According to a recent survey done by Universal Ideas Management Training corporation, one overarching issue that bothers HR and training managers the most is the linkage between training and the strategic/practical goals of organizations. A related issue, of course, is the recurring question of how to make training programs more effective. I want to briefly address the two issues in this article and a more elaborated article will follow later.
Regarding connecting training needs with the strategic goal of organizations, overall, I suggest that organizations don’t think of training companies as shops for specific products that apply to all problems under a given name, instead, they should think of training companies as solution providers, who can work within organizational contexts. I witness that organizations are now moving towards that direction through the following means:
To develop a competency model and identify expected competencies for each job position. Identify gaps between each job position and competencies of individual employees filling in the job. When training needs is identified in this way, training can be oriented by specific goals. The measurement of training effect can also be connected with required competencies—whether expected knowledge or behaviors have been successfully added/improved as a result of the training.
To connect organizational values and behavior expectations with training. When organizations are very clear and specific about what behaviors they expect from the employees, training can be used as a tool to promote organizational expectations. Similarly, training can be used a tool to promote organizational change including culture change.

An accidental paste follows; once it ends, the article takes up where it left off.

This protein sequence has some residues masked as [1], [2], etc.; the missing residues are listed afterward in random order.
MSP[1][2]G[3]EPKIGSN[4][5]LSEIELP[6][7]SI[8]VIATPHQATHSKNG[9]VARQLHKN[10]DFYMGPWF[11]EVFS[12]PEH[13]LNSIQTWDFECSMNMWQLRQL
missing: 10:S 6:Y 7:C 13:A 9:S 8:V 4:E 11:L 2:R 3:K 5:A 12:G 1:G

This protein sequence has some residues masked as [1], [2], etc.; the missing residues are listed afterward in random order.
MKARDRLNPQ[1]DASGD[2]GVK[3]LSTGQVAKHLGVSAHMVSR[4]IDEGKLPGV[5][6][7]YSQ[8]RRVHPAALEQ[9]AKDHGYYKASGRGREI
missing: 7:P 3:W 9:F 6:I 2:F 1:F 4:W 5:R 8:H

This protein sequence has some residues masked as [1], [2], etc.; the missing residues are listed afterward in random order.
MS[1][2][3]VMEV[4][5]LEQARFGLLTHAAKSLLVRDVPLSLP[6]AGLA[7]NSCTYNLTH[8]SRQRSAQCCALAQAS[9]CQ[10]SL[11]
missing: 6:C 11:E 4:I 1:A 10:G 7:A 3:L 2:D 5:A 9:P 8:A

To partnership with training companies in developing long term talent/leadership development program. Instead of using training companies on case by case basis, organizations can best take advantage of their professional knowledge and expertise through jointly exploring needs and developing organization-specific programs that are oriented towards long term goals.
A follow up question, then, is how to make training effective? I propose the following thoughts:
To give more attention to the characteristics of adult learning and make our participants the owner of their learning process. Adults can only learn when they are internally motivated through self awareness. Learning can be more effective when the participants feel active in the process.
To make the learning process driven by clearer goals, including both organizational goals and individual goals. When the goals are specific, visible, and recognize by the participants, training can be more result-oriented.
To focus more on behavior level training and action-centered learning. While general knowledge can be helpful, the real challenge lies in behavior change and connecting knowledge with real work.
Organizational effectiveness is achieved through personal effectiveness. When individual employees feel that they are truly respected in learning, coached in a way that can facilitate their personal development, and they can easily see performance improvement after training, they are more motivated to learn. Similarly, when individuals are performing at their best, organizational results can be maximized. Finally, organizational strategies and changes only take on real meaning when they are reflected in individual employees’ everyday behaviors, which then become trainable. The linkage between the two still takes some time to be explored and realized, but at least, we are moving towards that direction.